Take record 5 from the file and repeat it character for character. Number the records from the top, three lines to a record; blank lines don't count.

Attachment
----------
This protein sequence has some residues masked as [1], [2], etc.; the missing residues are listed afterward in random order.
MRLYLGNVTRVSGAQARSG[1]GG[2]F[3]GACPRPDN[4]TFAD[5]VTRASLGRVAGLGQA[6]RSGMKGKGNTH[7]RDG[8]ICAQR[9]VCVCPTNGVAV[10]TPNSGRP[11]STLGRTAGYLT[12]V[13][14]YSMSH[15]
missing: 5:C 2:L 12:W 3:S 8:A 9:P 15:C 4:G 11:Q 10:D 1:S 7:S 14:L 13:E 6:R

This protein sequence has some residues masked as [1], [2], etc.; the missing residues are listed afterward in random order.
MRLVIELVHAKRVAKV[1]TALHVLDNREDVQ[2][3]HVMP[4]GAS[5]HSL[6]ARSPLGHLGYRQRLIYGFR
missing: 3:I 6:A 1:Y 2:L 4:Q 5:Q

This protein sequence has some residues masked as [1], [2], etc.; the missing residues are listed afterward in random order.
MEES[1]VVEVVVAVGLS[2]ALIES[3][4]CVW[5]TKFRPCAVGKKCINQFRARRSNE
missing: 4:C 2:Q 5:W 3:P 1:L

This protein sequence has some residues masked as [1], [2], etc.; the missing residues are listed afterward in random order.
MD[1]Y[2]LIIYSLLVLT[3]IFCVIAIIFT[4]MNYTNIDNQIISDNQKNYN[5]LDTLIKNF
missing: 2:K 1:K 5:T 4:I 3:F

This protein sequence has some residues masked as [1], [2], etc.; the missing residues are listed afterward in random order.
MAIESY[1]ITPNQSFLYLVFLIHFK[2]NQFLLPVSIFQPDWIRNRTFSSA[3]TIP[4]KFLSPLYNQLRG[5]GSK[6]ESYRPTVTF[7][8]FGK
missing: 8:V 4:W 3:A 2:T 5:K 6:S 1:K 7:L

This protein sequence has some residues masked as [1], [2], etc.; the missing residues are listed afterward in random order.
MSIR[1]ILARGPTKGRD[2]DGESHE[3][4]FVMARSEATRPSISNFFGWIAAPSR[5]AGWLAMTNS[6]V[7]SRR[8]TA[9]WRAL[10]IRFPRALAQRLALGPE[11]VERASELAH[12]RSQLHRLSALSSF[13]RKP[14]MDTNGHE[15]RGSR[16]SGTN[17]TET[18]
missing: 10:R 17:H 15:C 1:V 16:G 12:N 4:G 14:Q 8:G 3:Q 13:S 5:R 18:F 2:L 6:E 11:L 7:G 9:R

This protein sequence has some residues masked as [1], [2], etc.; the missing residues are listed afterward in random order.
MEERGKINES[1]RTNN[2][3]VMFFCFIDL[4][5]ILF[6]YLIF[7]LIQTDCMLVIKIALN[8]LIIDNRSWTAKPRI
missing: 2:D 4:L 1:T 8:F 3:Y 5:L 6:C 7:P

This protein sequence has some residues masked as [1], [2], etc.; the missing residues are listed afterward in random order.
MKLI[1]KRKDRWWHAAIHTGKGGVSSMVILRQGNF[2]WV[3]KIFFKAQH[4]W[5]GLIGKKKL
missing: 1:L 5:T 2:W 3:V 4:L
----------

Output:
This protein sequence has some residues masked as [1], [2], etc.; the missing residues are listed afterward in random order.
MAIESY[1]ITPNQSFLYLVFLIHFK[2]NQFLLPVSIFQPDWIRNRTFSSA[3]TIP[4]KFLSPLYNQLRG[5]GSK[6]ESYRPTVTF[7][8]FGK
missing: 8:V 4:W 3:A 2:T 5:K 6:S 1:K 7:L